Incidentally, 'The Sunmakers' sees a guest appearance by the actor Michael Keating who, about three weeks after the final episode of 'The Sunmakers' was transmitted, would be seen again in the first episode of 'Blake's 7' - the closest that Doctor Who ever got to having a sister show back in the late 70s - as series regular Vila.
Nothing of note this year.
Once again there were a large number of books published this year.
As far as the novelisations were concerned, there was only one month that didn't see a new book published. Of those eleven, 8 were written by the ever-reliable Terrance Dicks. Two, 'The Seeds of Doom' and 'Masque of Mandragora' were written by current Doctor Who producer Phillip Hinchcliffe while 'The Ark in Space' was written by Ian Marter who, if you recall had played the role of companion Harry Sullivan in 1974-1975. For those keeping track, the eight written by Dicks were 'Carnival of Monsters', 'The Dalek Invasion of Earth', 'The Claws of Axos', 'The Brain of Morbius', 'Planet of Evil', 'The Mutants', 'The Deadly Assassin' and 'The Talons of Weng-Chiang'.
Aside from the standard Doctor Who and Dalek Annuals, 1977 also saw the publication of the 'Doctor Who Discovers...' series of books. Like the Dinosaur book last year, these were educational books on a variety of different subjects. So we had Doctor Who Discovers... Early Man, Prehistoric Animals and Space Travel in the three books that were published this year.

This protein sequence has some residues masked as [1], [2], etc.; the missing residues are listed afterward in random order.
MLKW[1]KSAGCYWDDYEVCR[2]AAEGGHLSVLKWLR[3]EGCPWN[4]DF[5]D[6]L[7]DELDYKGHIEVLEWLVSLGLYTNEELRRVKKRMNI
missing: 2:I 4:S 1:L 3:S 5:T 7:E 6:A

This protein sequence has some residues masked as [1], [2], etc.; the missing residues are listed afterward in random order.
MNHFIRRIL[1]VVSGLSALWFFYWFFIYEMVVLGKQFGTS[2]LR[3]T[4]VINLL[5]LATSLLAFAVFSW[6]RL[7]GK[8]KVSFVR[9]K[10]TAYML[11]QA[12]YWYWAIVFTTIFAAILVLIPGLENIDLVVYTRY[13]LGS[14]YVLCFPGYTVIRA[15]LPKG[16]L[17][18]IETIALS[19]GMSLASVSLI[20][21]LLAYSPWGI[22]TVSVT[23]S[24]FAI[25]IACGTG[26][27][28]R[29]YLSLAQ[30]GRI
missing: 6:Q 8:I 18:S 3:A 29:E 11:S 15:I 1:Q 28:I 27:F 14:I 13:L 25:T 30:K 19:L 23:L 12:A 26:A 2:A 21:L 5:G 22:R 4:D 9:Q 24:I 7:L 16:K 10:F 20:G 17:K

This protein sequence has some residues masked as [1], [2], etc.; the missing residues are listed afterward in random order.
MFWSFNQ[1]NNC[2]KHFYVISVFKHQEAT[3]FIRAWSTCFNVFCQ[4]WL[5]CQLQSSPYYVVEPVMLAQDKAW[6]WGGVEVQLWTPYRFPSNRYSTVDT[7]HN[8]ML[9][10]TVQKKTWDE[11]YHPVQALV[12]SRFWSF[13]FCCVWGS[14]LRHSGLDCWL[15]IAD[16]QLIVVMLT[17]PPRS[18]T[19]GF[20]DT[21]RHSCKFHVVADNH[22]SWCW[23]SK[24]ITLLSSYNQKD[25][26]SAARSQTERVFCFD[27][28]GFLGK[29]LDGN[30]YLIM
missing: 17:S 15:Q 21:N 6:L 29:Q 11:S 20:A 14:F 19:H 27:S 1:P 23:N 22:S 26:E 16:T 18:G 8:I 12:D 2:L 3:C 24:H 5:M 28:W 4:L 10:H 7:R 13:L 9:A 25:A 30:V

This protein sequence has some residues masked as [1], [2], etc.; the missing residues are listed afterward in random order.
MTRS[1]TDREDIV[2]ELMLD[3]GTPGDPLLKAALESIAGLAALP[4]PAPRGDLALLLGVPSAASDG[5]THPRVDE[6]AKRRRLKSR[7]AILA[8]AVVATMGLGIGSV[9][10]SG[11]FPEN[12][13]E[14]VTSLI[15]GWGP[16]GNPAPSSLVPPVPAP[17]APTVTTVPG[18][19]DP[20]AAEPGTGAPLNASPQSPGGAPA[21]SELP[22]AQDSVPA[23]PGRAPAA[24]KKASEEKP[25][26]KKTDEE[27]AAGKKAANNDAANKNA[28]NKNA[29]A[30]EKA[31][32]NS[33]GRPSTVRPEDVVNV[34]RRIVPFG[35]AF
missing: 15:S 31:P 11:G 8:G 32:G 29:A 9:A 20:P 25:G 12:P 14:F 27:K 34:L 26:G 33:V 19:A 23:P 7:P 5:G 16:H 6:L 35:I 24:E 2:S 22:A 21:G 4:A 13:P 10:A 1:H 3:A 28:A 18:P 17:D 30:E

Finally, also published this year was a Second Doctor Who Monster Book and a Doctor Who Omnibus which, like the Dalek Omnibus last year, contained reprints of novelisations. In this case the reprints were 'The Space War' (aka 'Frontier in Space'), 'The Web of Fear' and 'Revenge of the Cybermen'.
Leela made her TV Comic strip debut in July of this year in a story entitled the 'The Orb'. Perhaps surprisingly, her character here remained remarkably faithful to her TV counterpart: she wore skins, carried a knife and was quite violent. Perhaps because of this, she was destined not to last long in the strip and was gone just six months later with no explanation for the absence given.
Also published by TV Comic this year was the Doctor Who Winter Special (just a guess but I'm assuming it was published in time for Christmas). The Special featured several comic strips that had previously been published in either TV Comic or Countdown/TV Action a few years earlier. However, the art was 'doctored' (pun not intended) to replace images of previous Doctors with that of the Fourth. This was a practice that would occur a lot more in the comic strip proper over the next couple of years.